Unicef enlist 1,000 Scottish kids to take part in scheme to raise money for malnourished children while getting fit
A thousand primary 6 pupils in Scotland have been given a fitness monitor as part of a fundraising fitness project led by international children’s aid charity Unicef.
The wearable band will monitor the children’s physical activity over the day.
For every 2,400 steps taken, they are awarded with a ‘Kid Power Point’. These points are then converted through funding from the Scottish Government into life-saving food for malnourished children in Malawi and Pakistan.
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Twenty-five schools are taking part in the initial four-week pilot, which if successful could lead to Kid Power being rolled out further in the future.
It is hoped the initiative will encourage children to be more active.
Mark Devlin, chief operating officer at Unicef UK, said: “Malnutrition is responsible for nearly half of deaths of children under five and globally one in four children are stunted, which equates to around 159 million children worldwide. Unicef Kid Power seeks to address this issue by getting children to be part of the solution to end malnutrition by getting active themselves.”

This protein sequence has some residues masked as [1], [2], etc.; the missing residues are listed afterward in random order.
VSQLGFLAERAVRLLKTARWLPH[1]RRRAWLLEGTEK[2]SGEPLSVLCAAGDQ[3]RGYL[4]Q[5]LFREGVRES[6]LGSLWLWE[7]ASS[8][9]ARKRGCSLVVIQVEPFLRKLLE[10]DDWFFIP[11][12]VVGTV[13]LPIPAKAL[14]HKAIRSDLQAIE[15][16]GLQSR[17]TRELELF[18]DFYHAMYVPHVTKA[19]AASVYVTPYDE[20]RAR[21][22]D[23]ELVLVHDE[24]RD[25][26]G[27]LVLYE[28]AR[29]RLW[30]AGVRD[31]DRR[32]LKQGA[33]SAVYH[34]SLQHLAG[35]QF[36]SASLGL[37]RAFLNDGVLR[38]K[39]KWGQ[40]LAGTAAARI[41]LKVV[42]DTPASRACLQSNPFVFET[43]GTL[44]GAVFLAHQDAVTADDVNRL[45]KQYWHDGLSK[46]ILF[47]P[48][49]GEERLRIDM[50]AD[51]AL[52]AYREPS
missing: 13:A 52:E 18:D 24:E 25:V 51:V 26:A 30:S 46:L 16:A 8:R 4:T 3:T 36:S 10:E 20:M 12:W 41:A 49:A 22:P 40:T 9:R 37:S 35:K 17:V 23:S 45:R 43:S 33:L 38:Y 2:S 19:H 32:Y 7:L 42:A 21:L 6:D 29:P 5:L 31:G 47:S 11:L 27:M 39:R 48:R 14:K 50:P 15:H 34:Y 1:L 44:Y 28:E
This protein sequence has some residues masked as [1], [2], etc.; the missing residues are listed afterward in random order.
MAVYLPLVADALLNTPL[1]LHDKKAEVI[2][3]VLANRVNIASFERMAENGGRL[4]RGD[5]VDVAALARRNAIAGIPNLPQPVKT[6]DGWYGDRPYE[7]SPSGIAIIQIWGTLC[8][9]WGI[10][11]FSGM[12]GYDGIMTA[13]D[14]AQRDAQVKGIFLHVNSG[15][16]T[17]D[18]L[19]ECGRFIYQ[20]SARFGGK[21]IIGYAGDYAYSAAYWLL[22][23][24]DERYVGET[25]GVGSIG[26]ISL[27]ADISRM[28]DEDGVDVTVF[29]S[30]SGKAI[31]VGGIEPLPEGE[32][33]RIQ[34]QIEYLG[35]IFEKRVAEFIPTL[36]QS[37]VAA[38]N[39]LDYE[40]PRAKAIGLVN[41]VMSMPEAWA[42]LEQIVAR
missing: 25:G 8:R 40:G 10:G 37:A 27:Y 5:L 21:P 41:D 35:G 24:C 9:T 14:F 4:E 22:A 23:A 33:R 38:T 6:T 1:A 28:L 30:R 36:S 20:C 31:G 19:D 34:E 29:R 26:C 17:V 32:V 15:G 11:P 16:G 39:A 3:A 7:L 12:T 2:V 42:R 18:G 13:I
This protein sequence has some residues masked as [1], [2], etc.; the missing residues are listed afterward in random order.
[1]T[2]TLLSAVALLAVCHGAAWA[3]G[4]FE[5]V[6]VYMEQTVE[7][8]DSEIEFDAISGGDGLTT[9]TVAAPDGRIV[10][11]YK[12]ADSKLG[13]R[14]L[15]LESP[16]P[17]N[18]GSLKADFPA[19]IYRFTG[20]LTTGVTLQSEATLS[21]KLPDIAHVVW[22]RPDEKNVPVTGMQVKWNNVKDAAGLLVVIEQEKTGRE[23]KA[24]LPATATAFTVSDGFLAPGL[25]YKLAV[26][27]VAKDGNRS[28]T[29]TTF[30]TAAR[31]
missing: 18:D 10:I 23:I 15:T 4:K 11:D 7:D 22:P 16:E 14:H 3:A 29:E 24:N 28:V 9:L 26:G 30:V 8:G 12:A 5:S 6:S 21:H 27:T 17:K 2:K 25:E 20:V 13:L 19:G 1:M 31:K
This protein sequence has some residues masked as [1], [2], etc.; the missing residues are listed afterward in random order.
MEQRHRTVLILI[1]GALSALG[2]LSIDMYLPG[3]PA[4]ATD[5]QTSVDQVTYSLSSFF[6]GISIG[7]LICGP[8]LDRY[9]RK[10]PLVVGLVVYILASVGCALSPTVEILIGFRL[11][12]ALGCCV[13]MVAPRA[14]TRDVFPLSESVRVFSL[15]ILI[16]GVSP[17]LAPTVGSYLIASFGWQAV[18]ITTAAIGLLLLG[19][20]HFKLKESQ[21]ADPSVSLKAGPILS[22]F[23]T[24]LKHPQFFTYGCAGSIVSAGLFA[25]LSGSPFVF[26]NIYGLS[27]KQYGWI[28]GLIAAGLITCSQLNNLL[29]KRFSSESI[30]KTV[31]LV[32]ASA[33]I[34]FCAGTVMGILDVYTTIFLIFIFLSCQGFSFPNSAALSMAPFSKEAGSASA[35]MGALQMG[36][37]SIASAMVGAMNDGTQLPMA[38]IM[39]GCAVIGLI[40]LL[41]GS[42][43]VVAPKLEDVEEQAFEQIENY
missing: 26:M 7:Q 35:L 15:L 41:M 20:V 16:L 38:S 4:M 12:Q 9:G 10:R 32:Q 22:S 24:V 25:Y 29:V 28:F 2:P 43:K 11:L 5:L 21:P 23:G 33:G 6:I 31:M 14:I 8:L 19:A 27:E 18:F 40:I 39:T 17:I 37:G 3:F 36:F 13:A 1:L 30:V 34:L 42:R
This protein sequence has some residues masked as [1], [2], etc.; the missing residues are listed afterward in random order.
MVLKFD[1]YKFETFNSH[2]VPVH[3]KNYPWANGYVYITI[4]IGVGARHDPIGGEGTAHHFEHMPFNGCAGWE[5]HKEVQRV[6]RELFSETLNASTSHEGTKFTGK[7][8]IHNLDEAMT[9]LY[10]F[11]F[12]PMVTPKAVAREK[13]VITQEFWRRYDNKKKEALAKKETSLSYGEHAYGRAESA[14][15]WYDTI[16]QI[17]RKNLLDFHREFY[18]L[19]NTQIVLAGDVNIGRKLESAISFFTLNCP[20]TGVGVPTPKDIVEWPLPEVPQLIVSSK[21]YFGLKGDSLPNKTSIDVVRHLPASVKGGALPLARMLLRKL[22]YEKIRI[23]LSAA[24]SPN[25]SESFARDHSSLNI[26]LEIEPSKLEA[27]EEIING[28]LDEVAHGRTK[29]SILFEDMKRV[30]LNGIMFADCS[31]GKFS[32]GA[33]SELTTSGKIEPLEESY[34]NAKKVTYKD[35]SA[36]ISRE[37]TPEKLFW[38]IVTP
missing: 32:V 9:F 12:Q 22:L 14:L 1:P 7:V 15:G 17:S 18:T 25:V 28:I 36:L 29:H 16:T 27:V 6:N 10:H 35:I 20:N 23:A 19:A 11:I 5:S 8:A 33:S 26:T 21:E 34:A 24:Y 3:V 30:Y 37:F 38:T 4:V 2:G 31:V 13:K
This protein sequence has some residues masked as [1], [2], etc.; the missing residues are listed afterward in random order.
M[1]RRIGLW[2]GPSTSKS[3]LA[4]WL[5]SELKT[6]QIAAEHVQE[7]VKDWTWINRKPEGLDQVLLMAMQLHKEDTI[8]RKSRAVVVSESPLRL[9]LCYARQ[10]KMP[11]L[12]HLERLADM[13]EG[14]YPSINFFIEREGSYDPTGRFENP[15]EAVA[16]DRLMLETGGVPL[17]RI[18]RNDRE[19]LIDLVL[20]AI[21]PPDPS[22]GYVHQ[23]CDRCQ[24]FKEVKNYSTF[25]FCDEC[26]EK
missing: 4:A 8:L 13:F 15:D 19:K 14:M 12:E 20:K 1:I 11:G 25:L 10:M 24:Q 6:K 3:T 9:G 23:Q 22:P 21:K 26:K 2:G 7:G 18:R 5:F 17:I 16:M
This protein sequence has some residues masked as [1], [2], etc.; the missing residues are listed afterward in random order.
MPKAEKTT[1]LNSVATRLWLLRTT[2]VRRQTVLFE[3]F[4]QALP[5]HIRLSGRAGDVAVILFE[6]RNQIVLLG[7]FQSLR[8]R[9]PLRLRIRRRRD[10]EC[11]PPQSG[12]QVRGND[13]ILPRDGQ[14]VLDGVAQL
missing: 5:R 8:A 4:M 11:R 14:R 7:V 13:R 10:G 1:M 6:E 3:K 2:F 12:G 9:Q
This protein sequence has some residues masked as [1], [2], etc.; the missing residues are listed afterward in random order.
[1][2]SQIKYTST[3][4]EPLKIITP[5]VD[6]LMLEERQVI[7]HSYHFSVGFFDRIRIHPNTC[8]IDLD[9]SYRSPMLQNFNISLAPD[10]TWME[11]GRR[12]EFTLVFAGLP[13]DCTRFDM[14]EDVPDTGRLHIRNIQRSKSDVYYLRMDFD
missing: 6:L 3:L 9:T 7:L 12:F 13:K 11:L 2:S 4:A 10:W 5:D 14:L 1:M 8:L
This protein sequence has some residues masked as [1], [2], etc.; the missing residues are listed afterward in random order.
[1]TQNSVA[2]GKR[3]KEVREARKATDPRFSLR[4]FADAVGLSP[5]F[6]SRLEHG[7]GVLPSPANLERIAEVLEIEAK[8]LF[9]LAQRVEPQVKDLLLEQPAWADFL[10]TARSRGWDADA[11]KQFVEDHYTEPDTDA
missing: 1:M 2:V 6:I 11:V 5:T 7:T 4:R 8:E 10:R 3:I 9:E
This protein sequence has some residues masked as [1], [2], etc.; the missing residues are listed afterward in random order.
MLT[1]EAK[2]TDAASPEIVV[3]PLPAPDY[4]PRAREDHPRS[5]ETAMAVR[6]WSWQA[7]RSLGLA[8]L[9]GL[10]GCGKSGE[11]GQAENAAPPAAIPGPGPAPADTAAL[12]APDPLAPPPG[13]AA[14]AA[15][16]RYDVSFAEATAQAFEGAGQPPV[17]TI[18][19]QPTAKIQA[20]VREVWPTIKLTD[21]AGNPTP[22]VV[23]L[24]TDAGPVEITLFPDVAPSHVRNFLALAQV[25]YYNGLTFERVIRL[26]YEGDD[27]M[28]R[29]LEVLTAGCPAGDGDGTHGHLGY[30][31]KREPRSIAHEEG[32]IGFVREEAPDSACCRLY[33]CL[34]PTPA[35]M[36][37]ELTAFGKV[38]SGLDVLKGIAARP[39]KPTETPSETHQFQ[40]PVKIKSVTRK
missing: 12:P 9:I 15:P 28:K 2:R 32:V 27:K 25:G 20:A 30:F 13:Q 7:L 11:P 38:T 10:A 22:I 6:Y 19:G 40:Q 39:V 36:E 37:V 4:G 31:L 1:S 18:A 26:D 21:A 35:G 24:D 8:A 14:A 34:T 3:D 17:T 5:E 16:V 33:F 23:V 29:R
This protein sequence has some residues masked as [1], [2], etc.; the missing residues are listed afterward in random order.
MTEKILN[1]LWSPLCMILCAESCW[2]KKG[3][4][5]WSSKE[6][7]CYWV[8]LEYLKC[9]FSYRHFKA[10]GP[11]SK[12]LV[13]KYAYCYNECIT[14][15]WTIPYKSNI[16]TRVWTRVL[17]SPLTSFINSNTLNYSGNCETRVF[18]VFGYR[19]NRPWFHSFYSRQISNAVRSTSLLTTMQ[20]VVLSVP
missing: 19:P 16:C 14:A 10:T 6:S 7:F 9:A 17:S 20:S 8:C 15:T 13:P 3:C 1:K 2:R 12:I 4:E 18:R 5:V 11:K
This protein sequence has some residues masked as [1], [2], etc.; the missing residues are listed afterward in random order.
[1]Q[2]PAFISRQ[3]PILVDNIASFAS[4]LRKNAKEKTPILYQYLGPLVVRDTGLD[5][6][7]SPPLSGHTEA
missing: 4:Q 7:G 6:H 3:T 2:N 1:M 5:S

Nicola Ferguson, head teacher at Woodlands Primary School in Cumbernauld, which was visited by ministers this morning, said pupils had been enthusiastic about the pilot.
She said “This has been a very worthwhile pilot and we are keen to embed this within our work, we are already planning on how the rest of the classes can be involved once the initial pilot is over.
“As a level 2 Rights Respecting School this has strengthened our links with Unicef and our commitment to the promotion of children’s rights which underpins the ethos and day to day work of our school.”